— by Slodius Rex
When Dwarves and Gnomes Unite, Mil Bazon's Folly
— by Slodius Rex
The devils have the Nine Hells, demons have the Abyss. P.P.M. (Plane Prime Material) dwellers have Mil Bazon.
The Raucous Home of Dwarves Mil Bazon. The Thrice-stained Jewel of the Thin-Aired Peaks. The Triumphant Degenerates of the Mithril Veins. But enough about their benevolent qualities.
Not too many Gnomes enjoy the overcrowded and overrun streets of cities. They much prefer the open, verdant plains of Wyn and Forests of Greccia, akin to their ancestral Feywild. What does a Gnome have want of in such a lush land kissed by Pelor? Well, the small ambitious clan of Fellflower thought plenty was needed elsewhere, and in the land of Dwarves no less.
Dwarves, by their nature, are rough but kind-hearted. You cannot even slip on the streets of Mil Bazon or even Evoria's Deep Golog without Bazoner or Gologer offering medical guidance and a fortnight's rest in their own homes. The Dwarves are neighborly but practical, on the whole. The Dwarves on the deep side of Mil Bazon, the Engineers as they call themselves, refrain from such pleasantries in lieu of their second trait, progress.
And so it was in the year 2705 during the coldest Erewinter on record that Fellflower and Engineers met west of the Marwall. They traveled hand-in-hand, exchanging blueprints and ideas. Gnomes have a propensity toward magic in their machinations while Dwarves are more mechanical. The marriage between the two was hashed and the honeymoon was to be in Mil Bazon, in the Deep Delves where the Engineers stay. Here in these depths the Gnomes stood out like a initiate ranger's lure, but they cared not, for the Dwarves and Gnomes saw past each other's appearances and indulged only their driving ambition and lust for their creation.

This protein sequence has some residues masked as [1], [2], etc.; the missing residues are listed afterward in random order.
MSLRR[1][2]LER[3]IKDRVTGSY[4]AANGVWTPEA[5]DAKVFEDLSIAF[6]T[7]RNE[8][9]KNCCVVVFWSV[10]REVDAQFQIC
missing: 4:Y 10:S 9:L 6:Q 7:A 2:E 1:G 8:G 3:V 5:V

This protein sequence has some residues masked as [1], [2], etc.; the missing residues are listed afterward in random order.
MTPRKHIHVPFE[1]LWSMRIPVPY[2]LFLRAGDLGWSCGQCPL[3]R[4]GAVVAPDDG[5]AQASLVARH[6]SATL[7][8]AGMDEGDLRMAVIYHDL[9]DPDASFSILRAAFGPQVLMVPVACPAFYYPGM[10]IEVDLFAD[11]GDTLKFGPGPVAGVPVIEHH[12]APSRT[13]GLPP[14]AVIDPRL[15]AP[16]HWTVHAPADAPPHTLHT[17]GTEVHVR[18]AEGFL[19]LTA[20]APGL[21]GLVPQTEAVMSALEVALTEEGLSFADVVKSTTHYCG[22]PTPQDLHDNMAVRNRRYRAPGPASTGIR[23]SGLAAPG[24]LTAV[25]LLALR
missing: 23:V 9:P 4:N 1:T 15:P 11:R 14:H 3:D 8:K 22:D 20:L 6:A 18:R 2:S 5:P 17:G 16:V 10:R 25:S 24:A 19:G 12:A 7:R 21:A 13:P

After a year of hard working, both having prototypes at first, they finally were able to construct life. It stood over six feet tall, broad shouldered, and sentient. It was made for one purpose in mind, and in training it fulfilled that duty faithfully. They called it Warforged.
The Warforged was soon replicated in the Delves twenty times. These were used a manual laborers and demanded compensation for their work, quickly learning the languages of both races. The two creating races delighted in this curiosity and indulged their creations if only to see what would occur.
Now, reader, as you can probably tell by the tone, many see this as ill omen. The Warforged are as shunned in Mil Bazon's upper regions as Dragons are in Evoria. Only a few have managed to slip away from the city, unflinching by the cold, cold winters or hot, hot summers. Their keen need to obey fulfills them, though some do prefer to take up lives as adventurers, though they do not know how.
There is much stigma concerning this artificial life and for good reason. They do not, as far as we know, have souls, so where does their consciousness go when they expire? The Dwarves say they simply cease to exist, but the Gnomes have a fantastical belief that their consciousness goes into the Ethereal Plane to wander aimlessly until devoured by something monstrous and evil. The truth can never be fully realized.
Apart from this, more concern of the artificial life stems from what monstrous thing could be created next, and what makes Warforged any different from an undead? A whole new consciousness is as blasphemous as one brought back from beyond the tangible veil. What sort of things were conjured when creating these machines? What do we know of their motivations? What if they do develop to create their own? I suppose at that point they would be a true race, but as of now their abominable existence marked from the cavalier direction of their creators signifies them as something to be wary of if not downright despised.
Majority are Dwarves with a small transient population of every other race, even Dragonborn. No other race stays long in Mil Bazon for their forges run all night, lighting the stony sky with orange and fiery brilliance.
Meritocracy/Kingship. The best smiths and craftsmen govern daily matters while the King oversees far-reaching matters.